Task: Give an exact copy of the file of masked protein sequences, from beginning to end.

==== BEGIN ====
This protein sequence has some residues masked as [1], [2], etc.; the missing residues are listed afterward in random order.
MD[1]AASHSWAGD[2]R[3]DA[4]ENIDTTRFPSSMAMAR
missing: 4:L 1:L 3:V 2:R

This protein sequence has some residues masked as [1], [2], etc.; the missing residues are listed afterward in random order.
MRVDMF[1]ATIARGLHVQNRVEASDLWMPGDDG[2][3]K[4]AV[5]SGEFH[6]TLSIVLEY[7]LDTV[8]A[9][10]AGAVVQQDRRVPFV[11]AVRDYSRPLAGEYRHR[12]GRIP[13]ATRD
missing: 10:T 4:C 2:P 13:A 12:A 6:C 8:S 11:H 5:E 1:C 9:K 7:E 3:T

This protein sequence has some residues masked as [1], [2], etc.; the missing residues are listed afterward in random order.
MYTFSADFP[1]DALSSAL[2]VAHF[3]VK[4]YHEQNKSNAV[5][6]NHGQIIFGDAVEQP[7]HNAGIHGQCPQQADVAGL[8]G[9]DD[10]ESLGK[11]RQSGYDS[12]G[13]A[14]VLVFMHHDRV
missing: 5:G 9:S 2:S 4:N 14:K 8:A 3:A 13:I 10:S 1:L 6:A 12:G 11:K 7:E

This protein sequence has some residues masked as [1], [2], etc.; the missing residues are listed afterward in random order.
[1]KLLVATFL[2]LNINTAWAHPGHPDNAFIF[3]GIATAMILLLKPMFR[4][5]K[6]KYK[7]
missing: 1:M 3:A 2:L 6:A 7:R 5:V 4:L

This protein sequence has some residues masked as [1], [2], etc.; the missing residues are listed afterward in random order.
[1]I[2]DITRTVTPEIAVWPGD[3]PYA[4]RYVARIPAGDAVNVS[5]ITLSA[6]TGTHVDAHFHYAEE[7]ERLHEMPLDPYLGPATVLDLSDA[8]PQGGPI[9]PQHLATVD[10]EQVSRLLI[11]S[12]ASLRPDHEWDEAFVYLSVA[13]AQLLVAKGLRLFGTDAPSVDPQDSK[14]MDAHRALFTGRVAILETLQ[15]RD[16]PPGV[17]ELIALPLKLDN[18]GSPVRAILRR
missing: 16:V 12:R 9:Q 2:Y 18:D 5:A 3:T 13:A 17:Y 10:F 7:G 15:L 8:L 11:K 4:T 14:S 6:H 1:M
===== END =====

This protein sequence has some residues masked as [1], [2], etc.; the missing residues are listed afterward in random order.
MD[1]AASHSWAGD[2]R[3]DA[4]ENIDTTRFPSSMAMAR
missing: 4:L 1:L 3:V 2:R

This protein sequence has some residues masked as [1], [2], etc.; the missing residues are listed afterward in random order.
MRVDMF[1]ATIARGLHVQNRVEASDLWMPGDDG[2][3]K[4]AV[5]SGEFH[6]TLSIVLEY[7]LDTV[8]A[9][10]AGAVVQQDRRVPFV[11]AVRDYSRPLAGEYRHR[12]GRIP[13]ATRD
missing: 10:T 4:C 2:P 13:A 12:A 6:C 8:S 11:H 5:E 1:C 9:K 7:E 3:T

This protein sequence has some residues masked as [1], [2], etc.; the missing residues are listed afterward in random order.
MYTFSADFP[1]DALSSAL[2]VAHF[3]VK[4]YHEQNKSNAV[5][6]NHGQIIFGDAVEQP[7]HNAGIHGQCPQQADVAGL[8]G[9]DD[10]ESLGK[11]RQSGYDS[12]G[13]A[14]VLVFMHHDRV
missing: 5:G 9:S 2:S 4:N 14:K 8:A 3:A 13:I 10:S 1:L 6:A 12:G 11:K 7:E

This protein sequence has some residues masked as [1], [2], etc.; the missing residues are listed afterward in random order.
[1]KLLVATFL[2]LNINTAWAHPGHPDNAFIF[3]GIATAMILLLKPMFR[4][5]K[6]KYK[7]
missing: 1:M 3:A 2:L 6:A 7:R 5:V 4:L

This protein sequence has some residues masked as [1], [2], etc.; the missing residues are listed afterward in random order.
[1]I[2]DITRTVTPEIAVWPGD[3]PYA[4]RYVARIPAGDAVNVS[5]ITLSA[6]TGTHVDAHFHYAEE[7]ERLHEMPLDPYLGPATVLDLSDA[8]PQGGPI[9]PQHLATVD[10]EQVSRLLI[11]S[12]ASLRPDHEWDEAFVYLSVA[13]AQLLVAKGLRLFGTDAPSVDPQDSK[14]MDAHRALFTGRVAILETLQ[15]RD[16]PPGV[17]ELIALPLKLDN[18]GSPVRAILRR
missing: 16:V 12:R 9:Q 2:Y 18:D 5:A 3:T 13:A 17:Y 10:F 7:G 15:L 8:L 11:K 4:T 14:S 6:H 1:M